The first option is a bit retro - the use of a small communication computer KPX02, which is also built using the 8051 processor. It was "only" necessary to port the communication driver from the ISA card environment to a separate machine and replace communication with the D2000 KOM process, which was performed via direct memory access, by communication via serial port. The KPX02 has one RS-485 port, which was connected to the C-Bus and two other RS-232 ports, one of which was used for communication with the D2000 KOM process. I intentionally wrote "only", because just installing the Multi-Micro MODULA-2 compiler (the installer was designed for Windows 3.x) into a 64-bit Windows 10 environment and running the development environment (16-bit DOS application) under DOSBox was an adventure in itself. In any case, even such a difficult challenge was handled by our experts. This method of communication can now be activated by setting the LineMode protocol parameter to KPX02.

In parallel, we tried another way. What way? Well - compared to the year 2000, computers have become a bit faster. The D2000 supports the NPE X-500 industrial computer, which is based on the Raspberry Compute Module. (Note: the name has no connection with the language of Modula-2 J).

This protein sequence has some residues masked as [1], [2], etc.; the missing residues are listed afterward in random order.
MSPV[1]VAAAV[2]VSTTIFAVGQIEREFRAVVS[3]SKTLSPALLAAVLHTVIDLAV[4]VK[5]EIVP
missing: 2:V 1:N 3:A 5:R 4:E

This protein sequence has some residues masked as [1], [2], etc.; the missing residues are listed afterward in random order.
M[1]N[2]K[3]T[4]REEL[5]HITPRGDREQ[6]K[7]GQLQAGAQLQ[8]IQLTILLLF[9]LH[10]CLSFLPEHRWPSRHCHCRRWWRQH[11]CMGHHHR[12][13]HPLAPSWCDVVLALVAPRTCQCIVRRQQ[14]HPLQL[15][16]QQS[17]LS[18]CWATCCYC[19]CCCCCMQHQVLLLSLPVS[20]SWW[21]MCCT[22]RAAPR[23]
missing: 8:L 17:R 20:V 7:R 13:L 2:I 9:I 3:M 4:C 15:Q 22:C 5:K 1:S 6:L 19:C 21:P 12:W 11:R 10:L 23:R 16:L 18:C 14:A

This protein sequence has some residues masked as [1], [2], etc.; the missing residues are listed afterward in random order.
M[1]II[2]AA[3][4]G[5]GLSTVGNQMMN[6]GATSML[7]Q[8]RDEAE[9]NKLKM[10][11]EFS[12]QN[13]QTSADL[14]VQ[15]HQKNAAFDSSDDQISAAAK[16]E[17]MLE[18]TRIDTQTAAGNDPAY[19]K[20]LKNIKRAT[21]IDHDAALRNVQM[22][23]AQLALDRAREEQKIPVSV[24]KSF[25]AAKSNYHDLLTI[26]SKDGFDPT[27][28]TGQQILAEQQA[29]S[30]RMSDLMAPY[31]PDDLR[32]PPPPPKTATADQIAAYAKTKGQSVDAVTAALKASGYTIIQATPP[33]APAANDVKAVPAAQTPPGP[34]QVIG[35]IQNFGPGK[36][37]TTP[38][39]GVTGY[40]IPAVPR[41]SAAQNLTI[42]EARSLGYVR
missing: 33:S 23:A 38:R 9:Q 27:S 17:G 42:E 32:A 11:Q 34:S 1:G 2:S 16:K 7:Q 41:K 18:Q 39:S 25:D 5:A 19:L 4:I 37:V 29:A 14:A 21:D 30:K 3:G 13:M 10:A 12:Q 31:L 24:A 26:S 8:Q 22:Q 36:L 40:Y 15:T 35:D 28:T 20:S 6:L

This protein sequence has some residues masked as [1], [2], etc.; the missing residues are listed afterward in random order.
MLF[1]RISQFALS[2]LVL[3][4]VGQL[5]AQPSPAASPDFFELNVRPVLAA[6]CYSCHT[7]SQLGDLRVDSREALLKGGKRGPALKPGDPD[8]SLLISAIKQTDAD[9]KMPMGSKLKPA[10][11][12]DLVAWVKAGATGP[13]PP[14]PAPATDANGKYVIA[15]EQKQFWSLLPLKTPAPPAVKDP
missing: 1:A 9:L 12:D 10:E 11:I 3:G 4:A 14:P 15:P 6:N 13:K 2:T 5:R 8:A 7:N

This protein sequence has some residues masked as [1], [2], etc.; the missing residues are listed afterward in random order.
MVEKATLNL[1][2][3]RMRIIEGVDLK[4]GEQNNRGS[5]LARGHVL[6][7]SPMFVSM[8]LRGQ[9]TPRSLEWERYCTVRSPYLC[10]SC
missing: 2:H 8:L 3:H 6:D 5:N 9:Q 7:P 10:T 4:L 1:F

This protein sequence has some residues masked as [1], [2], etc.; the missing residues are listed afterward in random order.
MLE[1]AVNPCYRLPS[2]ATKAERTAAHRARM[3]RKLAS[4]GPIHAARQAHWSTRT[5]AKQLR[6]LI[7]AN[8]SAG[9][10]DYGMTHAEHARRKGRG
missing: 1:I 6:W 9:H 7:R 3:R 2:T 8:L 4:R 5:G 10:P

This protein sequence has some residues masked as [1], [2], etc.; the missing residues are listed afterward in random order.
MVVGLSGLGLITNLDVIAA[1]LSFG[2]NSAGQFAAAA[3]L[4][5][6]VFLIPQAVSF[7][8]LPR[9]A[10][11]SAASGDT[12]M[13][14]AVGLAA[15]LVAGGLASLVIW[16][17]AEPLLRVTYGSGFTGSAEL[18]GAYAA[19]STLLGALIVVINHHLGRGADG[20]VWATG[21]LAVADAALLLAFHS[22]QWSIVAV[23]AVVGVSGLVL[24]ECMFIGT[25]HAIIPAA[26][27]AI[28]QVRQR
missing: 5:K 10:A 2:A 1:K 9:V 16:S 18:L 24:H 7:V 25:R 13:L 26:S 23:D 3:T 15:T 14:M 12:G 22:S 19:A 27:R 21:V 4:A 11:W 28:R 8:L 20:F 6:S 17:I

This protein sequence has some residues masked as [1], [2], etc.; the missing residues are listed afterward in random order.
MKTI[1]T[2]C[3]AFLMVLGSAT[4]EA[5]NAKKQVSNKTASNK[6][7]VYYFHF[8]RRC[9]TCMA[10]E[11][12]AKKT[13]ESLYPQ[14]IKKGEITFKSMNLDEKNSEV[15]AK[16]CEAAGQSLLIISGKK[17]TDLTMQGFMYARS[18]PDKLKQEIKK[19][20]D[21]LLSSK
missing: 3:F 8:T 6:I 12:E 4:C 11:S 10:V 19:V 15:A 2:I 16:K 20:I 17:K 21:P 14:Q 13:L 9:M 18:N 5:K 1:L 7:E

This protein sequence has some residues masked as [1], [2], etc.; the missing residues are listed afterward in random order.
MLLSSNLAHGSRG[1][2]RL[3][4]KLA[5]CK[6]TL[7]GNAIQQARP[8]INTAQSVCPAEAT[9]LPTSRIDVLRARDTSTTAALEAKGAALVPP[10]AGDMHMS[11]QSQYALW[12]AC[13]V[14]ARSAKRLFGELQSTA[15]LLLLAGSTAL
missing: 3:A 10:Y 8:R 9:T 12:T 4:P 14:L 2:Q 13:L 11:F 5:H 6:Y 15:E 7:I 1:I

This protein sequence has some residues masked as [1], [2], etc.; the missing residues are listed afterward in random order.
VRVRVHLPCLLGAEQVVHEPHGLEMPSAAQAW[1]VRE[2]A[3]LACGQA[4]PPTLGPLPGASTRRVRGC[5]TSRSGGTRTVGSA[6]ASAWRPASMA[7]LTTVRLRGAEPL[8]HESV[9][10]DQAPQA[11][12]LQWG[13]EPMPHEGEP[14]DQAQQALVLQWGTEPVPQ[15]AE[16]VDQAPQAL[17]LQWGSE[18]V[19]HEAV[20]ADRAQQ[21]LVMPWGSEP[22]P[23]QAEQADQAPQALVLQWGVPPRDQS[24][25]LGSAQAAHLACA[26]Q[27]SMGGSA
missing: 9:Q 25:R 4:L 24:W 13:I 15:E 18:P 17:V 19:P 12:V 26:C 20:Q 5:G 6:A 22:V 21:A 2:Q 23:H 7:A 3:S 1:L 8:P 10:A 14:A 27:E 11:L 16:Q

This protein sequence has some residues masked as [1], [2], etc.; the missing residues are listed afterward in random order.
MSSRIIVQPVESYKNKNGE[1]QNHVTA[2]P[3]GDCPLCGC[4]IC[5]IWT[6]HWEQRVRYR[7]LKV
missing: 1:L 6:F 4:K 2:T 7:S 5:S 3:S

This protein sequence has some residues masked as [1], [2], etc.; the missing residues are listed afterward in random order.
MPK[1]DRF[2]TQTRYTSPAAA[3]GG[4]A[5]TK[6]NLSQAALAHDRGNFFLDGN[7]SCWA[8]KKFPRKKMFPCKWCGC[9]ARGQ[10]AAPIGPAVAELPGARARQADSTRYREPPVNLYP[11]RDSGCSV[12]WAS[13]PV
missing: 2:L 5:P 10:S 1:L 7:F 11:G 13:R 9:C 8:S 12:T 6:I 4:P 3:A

So - could today's 1.2 GHz processor in conjunction with Linux and Ada language handle real-time pitfalls to master real-time communication and 9600 baud token exchange?

Figure 2 - NPE X-500 from TECHBASE.

After a few days, we know the answer. The D2000 KOM process on the NPE X-500 industrial computer can stably communicate with the CLLIONLC01 PLC device via the built-in RS-485 bus using C-Bus protocol. Those several days were taken by rewriting the original driver from the Modula2 language to the Ada language and implementing an auxiliary communication task with a higher priority, which serves the RS-485 bus.

How's the NPE X-500 processor? Consider it yourself:

Figure 3 - the listing of the "top" command on the NPE X-500.

The D2000 Kom process uses about 15% of the power of one core for C-Bus communication. If complete debug statements are activated, the load will increase up to 19.9%. This corresponds to the rule they taught us at FEI STU (Faculty of Electrotechnics and Informatics of Slovak Technical University, Bratislava) in the last millennium - the industrial server should normally use about 20% of the CPU power, the rest is a reserve for dealing with peaks and crises. In our case, the real reserve is even 4 times higher, as the NPE X-500 processor is quad-core.

This method of communication is configured with the LineMode protocol parameter set to the value Direct.


Compared to pure informatics, industrial automation differs also by specific time parameters. The devices (and protocols) that are 20 or more years old are still in production. Sometimes it is necessary to communicate with such devices. Sometimes it is necessary to dust off the 20-year-old implementation of the protocol. And possibly modify it to take advantage of technologies existing today. The good news for our customers and OEM partners is - we have people in Ipesoft who can do this. And we have the technology that helps them do that.